An example of these various tensions and dissonances can be found in the voice of Mose Platt who, unlike Gibson, willingly participated in the field recordings. His voice can be heard on at least twelve distinct recordings, which include several solo performances as well as a number of collaborations with other prisoners, including Baker, his friend. Platt has a deep, distinctive baritone singing voice. His seemingly effortless vocal and pitch control indicate years of practice and performance. When other men join in singing with Platt, their ease and enthusiasm reveals participatory singing as part of a deeply embedded culture, not just a shared casual pastime among the prisoners.
I have selected two of Mose Platt’s recordings for a close listen, both about slave escape and capture. The first, a song with the dubious title “Run Nigger Run,” is presented here in preface to the second. “Run Nigger Run” evokes the long tradition of slave escape. In fact, a song with a nearly identical refrain can be connected to Nat Turner’s slave rebellion in Southampton County, Virginia in 1831 (Lomax and Lomax 228). But listening to Mose Platt sing his version, it is difficult to mistake the enthusiasm in his voice as he performed it proudly for the Lomaxes, the warden, and an audience of his peers. Halfway through the recording (43), we even hear several voices encouraging Platt to keep singing. Clearly, a song about escape had meaning similar as well as particular to the tune’s historical context. In a sense as much transgressive as comic, there is dissonance between these two renderings, one historical and symbolic, the other kairotic and salient to the moment. Platt had a dark sense of humor.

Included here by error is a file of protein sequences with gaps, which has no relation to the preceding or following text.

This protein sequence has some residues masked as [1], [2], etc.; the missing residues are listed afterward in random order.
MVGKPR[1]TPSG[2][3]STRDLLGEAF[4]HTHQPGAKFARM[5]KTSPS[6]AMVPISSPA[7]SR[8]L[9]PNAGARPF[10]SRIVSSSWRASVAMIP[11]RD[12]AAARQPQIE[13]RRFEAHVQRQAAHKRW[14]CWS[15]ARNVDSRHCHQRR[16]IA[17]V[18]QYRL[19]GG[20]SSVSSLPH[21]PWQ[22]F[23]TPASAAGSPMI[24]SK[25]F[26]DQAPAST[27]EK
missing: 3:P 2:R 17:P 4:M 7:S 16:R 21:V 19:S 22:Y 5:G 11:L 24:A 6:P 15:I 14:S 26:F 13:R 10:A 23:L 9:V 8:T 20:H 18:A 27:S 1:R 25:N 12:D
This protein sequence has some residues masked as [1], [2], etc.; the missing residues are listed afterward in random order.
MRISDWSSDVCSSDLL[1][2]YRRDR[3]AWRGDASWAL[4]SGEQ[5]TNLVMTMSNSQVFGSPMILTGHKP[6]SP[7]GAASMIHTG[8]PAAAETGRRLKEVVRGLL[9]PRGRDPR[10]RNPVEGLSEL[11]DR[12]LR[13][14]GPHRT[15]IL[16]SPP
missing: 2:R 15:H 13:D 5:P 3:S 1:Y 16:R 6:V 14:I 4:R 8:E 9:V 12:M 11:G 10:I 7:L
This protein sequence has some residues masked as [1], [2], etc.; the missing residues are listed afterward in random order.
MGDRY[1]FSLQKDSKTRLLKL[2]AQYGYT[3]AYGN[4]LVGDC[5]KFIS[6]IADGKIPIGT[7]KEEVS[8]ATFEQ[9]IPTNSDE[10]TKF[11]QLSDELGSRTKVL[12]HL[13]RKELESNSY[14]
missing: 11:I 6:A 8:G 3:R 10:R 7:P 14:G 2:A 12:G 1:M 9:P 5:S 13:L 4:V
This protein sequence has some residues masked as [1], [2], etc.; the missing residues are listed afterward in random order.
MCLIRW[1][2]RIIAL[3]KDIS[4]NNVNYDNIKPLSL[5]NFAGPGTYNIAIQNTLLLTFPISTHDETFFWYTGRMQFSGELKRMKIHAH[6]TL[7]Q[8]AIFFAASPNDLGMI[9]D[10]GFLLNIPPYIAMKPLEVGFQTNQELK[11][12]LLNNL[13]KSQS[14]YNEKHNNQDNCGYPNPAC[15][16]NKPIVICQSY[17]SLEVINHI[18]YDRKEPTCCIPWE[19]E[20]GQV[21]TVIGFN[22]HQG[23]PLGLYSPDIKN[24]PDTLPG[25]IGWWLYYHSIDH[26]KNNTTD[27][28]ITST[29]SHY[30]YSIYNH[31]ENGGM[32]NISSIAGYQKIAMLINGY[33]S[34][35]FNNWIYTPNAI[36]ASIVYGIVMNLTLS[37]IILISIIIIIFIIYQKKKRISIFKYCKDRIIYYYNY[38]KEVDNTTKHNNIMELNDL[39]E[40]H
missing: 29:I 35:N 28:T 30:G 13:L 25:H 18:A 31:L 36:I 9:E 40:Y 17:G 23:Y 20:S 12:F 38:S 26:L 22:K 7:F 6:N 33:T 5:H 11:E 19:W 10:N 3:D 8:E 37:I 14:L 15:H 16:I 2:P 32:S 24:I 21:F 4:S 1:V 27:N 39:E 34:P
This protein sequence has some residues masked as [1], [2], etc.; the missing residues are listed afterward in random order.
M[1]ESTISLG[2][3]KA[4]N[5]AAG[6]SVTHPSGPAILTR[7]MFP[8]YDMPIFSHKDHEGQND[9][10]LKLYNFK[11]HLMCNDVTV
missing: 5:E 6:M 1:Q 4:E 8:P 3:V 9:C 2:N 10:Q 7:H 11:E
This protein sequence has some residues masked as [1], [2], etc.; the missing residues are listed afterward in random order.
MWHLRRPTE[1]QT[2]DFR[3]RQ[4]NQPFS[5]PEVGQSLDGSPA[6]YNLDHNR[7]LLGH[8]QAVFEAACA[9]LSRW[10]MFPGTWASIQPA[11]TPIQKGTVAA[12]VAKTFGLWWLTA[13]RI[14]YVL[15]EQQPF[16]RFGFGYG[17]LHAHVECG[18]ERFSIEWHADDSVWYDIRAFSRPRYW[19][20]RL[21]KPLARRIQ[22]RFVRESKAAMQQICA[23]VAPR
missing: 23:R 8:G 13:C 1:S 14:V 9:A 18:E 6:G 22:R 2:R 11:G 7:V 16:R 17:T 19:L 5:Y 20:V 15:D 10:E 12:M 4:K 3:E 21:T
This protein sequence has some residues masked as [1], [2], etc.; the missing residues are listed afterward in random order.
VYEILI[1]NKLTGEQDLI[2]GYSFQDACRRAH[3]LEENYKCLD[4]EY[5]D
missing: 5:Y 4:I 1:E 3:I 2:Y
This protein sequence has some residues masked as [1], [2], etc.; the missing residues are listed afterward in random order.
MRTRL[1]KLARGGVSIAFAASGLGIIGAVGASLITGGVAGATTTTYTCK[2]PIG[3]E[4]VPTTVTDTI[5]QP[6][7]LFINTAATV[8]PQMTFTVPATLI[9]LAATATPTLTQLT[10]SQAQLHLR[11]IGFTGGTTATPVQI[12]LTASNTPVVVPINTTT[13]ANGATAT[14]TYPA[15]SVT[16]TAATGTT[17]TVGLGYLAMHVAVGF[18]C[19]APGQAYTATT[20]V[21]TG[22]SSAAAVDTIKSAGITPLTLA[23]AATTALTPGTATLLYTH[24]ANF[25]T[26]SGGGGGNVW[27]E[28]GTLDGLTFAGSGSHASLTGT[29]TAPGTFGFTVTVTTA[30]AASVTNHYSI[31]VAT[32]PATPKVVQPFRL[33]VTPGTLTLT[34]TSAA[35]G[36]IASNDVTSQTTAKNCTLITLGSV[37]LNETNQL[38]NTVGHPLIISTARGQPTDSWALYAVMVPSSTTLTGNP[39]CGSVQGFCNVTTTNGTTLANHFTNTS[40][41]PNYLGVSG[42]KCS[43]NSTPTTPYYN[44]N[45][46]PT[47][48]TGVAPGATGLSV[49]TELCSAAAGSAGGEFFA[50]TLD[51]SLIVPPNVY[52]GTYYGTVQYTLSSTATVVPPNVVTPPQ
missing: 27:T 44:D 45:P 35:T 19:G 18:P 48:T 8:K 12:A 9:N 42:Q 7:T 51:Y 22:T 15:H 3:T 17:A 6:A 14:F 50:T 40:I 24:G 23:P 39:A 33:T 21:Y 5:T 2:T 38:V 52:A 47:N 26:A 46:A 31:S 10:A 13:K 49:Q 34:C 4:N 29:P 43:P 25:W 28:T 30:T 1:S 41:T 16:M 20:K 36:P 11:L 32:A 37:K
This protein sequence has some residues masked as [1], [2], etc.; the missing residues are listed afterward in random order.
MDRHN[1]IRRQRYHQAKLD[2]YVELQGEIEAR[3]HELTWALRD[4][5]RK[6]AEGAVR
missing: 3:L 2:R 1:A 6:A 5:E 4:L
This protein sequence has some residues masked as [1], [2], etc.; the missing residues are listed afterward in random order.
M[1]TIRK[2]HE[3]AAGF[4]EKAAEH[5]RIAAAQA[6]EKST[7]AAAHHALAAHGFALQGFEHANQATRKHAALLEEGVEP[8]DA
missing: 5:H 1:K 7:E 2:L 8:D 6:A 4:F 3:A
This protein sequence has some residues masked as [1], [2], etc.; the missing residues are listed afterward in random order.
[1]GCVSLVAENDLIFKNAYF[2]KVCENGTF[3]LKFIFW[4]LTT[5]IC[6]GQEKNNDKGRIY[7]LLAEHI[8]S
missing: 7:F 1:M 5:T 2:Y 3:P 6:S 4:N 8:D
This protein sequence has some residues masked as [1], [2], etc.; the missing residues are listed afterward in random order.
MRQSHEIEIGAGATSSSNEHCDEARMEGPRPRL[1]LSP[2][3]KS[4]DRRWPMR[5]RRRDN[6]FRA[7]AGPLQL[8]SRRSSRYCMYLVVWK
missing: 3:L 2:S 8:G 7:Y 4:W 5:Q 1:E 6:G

We see this dark humor again in another escape slave-escape song, called “Ol’ Rattler.” “Ol’ Rattler” is a song named for its subject, a mythic prison watchdog. The dog’s job was to chase and maul any escaping prisoner, a job presumably tied to a longer tradition of slave capture. For this example, I am interested in making the humanistic/symbolic dichotomy explicit by comparing recorded sound in varying shades of abstraction, from recorded vocal singing to its abstract visual/textual rendering. To make my point I will work backward—from most abstract to least. At the far end of that trajectory is Mose Platt and other voices on the recording which present a striking, unmistakably human contrast to the other representations. But in this most “present” and least abstracted space, I will pause to complicate the move toward championing the salience of the voice or its ability to access or understand deep humanity. A voice on an archival recording is still an abstraction and there is still an insurmountable distance between that recording and the people who made it.